The world might never have had products like Ziploc bags or Saran wrap, Teflon coatings, Nylon and Kevlar fibers had it not been for Dow Chemical, Midland, Mich., and DuPont, Wilmington, Del. Shareholders for the two chemical and ag companies have now approved their merger. After the deal is finalized, the century-old companies plan to break up into three parts within about two years. One company will focus on agriculture, one on material science and one will produce and sell specialty products.
Holding meetings took place where shareholders voted on the move, and the companies were reportedly pressured by investors to break up or find other ways to boost their businesses. They agreed to merge in December in an all-stock deal valued at approximately $62 billion.
In April, Dow's chairman and CEO Andrew Liveris pointed out that the chiefs of the three divisions of the merged company, which would be called DowDuPont, wouldn’t automatically become CEOs of the three planned public entities.
Appointments they have settled on include Dow's chief financial officer Howard Ungerleider being named DowDuPont’s finance chief. Dow's COO Jim Fitterling has been named operating chief of the merged company’s materials business and James C. Collins Jr., who currently leads DuPont’s agriculture business, will serve as operating chief of DowDupont's agriculture division. Marc Doyle was named COO of DowDuPont’s specialty products business. Doyle presently leads DuPont’s Electronics & Communications, Industrial Biosciences, Nutrition & Health, Performance Materials and Safety and Protection businesses.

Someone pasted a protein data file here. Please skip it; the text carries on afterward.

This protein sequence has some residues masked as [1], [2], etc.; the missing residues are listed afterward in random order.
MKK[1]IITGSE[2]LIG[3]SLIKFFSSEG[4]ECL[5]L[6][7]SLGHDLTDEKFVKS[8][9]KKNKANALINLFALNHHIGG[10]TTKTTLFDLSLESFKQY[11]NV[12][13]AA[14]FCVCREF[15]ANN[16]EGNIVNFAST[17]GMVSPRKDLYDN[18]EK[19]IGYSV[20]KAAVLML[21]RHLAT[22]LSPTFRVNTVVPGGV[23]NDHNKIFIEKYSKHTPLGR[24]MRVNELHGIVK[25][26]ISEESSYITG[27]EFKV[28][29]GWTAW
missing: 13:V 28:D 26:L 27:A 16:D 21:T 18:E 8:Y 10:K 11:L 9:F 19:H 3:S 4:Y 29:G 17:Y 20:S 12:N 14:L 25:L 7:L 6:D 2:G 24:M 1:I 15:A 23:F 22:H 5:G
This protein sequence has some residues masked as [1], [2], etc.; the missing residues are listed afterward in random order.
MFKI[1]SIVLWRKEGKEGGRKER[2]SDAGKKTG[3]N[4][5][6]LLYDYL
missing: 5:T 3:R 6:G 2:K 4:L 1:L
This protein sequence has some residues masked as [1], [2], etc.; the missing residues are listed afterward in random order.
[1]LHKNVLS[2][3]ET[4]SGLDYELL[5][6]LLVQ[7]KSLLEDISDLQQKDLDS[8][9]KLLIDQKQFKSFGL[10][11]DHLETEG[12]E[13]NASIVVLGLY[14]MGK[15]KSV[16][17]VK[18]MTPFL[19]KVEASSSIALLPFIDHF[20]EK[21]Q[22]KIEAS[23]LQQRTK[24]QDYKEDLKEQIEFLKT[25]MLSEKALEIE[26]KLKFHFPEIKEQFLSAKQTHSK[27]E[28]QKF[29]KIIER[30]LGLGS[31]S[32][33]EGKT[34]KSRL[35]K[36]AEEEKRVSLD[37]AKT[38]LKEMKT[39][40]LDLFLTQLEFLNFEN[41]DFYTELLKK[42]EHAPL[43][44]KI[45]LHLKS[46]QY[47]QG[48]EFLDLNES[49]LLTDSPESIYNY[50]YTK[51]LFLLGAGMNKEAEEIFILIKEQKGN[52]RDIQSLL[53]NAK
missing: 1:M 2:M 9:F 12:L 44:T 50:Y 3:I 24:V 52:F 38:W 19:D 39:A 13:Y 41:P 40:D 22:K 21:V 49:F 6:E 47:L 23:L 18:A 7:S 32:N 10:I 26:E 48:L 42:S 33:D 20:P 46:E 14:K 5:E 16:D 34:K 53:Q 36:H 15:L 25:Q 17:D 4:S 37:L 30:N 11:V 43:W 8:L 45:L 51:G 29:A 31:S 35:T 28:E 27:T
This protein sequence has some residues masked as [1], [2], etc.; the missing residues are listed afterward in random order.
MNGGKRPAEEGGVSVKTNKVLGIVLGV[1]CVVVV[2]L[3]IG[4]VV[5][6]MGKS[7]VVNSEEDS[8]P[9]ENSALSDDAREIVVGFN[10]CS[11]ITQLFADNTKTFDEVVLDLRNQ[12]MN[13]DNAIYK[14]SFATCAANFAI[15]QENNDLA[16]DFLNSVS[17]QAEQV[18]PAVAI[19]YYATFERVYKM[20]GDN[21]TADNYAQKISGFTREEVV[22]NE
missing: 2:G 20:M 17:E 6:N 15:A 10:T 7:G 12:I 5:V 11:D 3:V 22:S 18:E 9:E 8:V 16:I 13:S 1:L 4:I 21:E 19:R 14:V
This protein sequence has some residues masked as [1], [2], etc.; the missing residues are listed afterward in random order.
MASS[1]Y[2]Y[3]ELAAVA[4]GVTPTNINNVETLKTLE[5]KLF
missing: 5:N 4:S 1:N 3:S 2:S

These assignments would go into effect once the deal closes, which is expected to be later this year. But as they prepare to combine, the two firms have been eliminating staff and closing facilities. In June, Dow Chemical said it would eliminate 2,500 jobs after spending $48 billion to take control of Dow Corning from Corning Inc., which makes silicone products, ending a 72-year-old joint venture.
The cuts should reduce the chemical giant’s workforce by roughly 4 percent, and there are plans to close Dow's silicone factories in Greensboro, NC and Yamakita, Japan, as well as other administrative, corporate and manufacturing facilities. DuPont is laying off about 10 percent of its staff worldwide and also spun off its performance chemicals business into a separate company called Chemours last year. Dow also sold its AgroFresh specialty chemical business and most of its chlorine business.
Most recently, DuPont and Dow have concentrated on their agriculture businesses because of the growing demand globally for food supplies. This, in turn, boosted sales of GMO-engineered seeds, fertilizer, herbicides and pesticides.